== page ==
An Archival Search for Sterling Brown

An Archival Search for Sterling Brown


ChickenBones: A Journal

for Literary & Artistic African-American Themes



The sexual immorality of slave society was usually a topic left to white female

abolitionists, who, at times, also believed that some

of these slave women generated enticements, however unintentional.



Books by Sterling Brown

Southern Road / The Negro Caravan / The Collected Poems of Sterling Brown  /

The Negro in American Fiction; Negro Poetry and Drama  / Last Ride of Wild Bill and Eleven Narrative Poems

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Books about Sterling Brown

Joanne,Gabbin. Sterling A. Brown: Building the Black Aesthetic Tradition (1994)

John Edgar Tidwell, Sterling A. Brown’s A Negro Looks at the South (2007)

Charles Rowell. Callaloo’s Sterling A. Brown: Special Issue (1998)

Mark A. Sanders. Afro-Modernist Aesthetics & the Poetry of Sterling Brown (1999)

Mark A. Sanders. A Son’s Return: Selected Essays of Sterling Brown (1996)

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Part 4:

An Archival Search for Sterling Brown

Maria Syphax, Historical Revision, or a Communist Plot

By Rudolph Lewis


(Part 1 and Part 2 and Part 3 and Part 4 )

The life (thoughts and dreams) of Maria Syphax (1803-1886) was not at the heart of the Maria Syphax-Custis debate between Franke B. Keefe and the Federal Writers’ Project. Sterling Brown told Walter White, cards on the table, “I mentioned miscegenation in connection with the founding fathers.” “Miscegenation” is a curious coinage of the American psychology — the mixing of races as taboo.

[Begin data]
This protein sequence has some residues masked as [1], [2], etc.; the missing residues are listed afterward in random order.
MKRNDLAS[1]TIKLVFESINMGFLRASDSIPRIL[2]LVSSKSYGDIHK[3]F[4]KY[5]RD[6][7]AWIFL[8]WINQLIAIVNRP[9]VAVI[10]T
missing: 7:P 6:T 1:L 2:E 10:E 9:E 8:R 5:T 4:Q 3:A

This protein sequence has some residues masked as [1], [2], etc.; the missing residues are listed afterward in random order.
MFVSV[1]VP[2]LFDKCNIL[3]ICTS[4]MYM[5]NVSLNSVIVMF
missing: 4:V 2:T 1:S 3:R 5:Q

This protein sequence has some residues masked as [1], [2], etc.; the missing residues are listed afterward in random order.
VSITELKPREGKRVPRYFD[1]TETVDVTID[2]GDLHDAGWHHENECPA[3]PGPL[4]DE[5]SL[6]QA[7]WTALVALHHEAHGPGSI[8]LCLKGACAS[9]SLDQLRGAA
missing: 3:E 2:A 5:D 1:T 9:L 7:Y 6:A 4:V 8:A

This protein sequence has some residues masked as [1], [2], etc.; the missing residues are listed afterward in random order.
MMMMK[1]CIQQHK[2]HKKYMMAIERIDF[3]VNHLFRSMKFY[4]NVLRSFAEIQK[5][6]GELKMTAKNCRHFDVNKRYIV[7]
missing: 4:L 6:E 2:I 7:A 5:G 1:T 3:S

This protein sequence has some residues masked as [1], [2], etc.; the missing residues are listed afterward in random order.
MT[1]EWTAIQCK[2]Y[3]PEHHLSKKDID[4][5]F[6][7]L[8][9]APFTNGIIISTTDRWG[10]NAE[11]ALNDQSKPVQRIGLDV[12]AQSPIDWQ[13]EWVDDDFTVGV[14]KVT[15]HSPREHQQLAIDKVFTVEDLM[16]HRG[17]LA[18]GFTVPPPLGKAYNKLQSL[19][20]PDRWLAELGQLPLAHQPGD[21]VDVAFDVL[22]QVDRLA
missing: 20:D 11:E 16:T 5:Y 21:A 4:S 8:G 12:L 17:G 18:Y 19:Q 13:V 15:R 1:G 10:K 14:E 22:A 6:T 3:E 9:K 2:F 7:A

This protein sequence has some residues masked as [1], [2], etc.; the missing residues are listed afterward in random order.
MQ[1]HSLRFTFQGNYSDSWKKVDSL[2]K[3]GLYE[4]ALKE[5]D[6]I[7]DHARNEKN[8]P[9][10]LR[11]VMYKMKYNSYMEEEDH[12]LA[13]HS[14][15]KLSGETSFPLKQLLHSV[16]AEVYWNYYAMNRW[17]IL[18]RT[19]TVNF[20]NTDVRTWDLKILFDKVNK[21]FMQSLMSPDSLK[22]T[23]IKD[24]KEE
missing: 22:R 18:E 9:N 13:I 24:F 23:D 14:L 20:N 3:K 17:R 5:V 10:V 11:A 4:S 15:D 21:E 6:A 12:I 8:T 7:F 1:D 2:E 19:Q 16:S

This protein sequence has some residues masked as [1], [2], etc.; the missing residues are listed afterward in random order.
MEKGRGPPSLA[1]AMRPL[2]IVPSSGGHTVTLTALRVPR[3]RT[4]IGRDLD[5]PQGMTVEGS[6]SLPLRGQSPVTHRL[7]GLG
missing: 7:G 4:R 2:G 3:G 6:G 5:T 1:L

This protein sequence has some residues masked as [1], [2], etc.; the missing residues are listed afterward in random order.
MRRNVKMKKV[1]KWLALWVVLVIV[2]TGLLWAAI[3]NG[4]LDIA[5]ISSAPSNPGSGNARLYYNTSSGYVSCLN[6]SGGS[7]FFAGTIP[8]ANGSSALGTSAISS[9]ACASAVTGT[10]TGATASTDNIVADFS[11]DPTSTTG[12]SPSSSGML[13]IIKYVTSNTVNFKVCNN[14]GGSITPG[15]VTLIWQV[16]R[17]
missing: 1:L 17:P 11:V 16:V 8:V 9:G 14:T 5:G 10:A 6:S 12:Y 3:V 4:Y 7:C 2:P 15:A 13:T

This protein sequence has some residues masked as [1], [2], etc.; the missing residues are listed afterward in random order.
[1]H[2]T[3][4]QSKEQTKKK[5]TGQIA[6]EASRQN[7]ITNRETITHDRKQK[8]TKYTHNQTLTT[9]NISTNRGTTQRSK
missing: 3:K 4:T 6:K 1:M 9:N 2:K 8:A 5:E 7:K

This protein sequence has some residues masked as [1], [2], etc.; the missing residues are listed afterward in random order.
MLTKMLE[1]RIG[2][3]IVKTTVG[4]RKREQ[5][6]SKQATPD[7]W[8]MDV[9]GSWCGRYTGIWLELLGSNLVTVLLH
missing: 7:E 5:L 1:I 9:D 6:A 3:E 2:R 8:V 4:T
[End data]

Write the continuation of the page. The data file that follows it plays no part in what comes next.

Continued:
Yet the evidence of its occurrence was found in the finest Southern home, namely, Mount Vernon. Indeed, in such venues, a premium was placed on a fair-skinned female house slave. For the Southern aristocrat had a “respect for blood.” There is among us, to use Thabo Mbeki’s term, an “audible silence” how this bit of chicanery came to be: there were a half-million mulattos when the first shots were fired in South Carolina, the most reactionary of states. And there was a considerable number of them in these the best Southern homes, as well as occurring in smaller estates. 

So Maria was the object of discussion rather than the subject. Again, Maria Carter Syphax became a field of play for the mighty, though dead, ripe for political ideology, upon which the powers worked their demagogic magic to once again exploit her life mercilessly. Those 1866 congressman–those gentleman– who pushed through the Maria Syphax Bill were filled, however, with the sentiment of noble obligation. 

This post-Civil War government, at great expense to the nation, had liberated four million souls from the jaws of a cruel and unjust system directed by greedy and pompous Southern slaveholders. If one of these slaveholders, e.g., George Washington Parke Custis, was gracious enough to free and  to grant land (held for forty years) to a former subject, how crass indeed, hypocritical, even, that a government of liberation seize and hold the land of a much put upon, though freed, Negro woman. Of course, as men of taste and breeding, they skirted around the issue of whether Maria Carter Syphax (1803-1886) was indeed the daughter of George Washington Parke Custis [1781-1857].  Those were times discretion was the measure of a gentleman.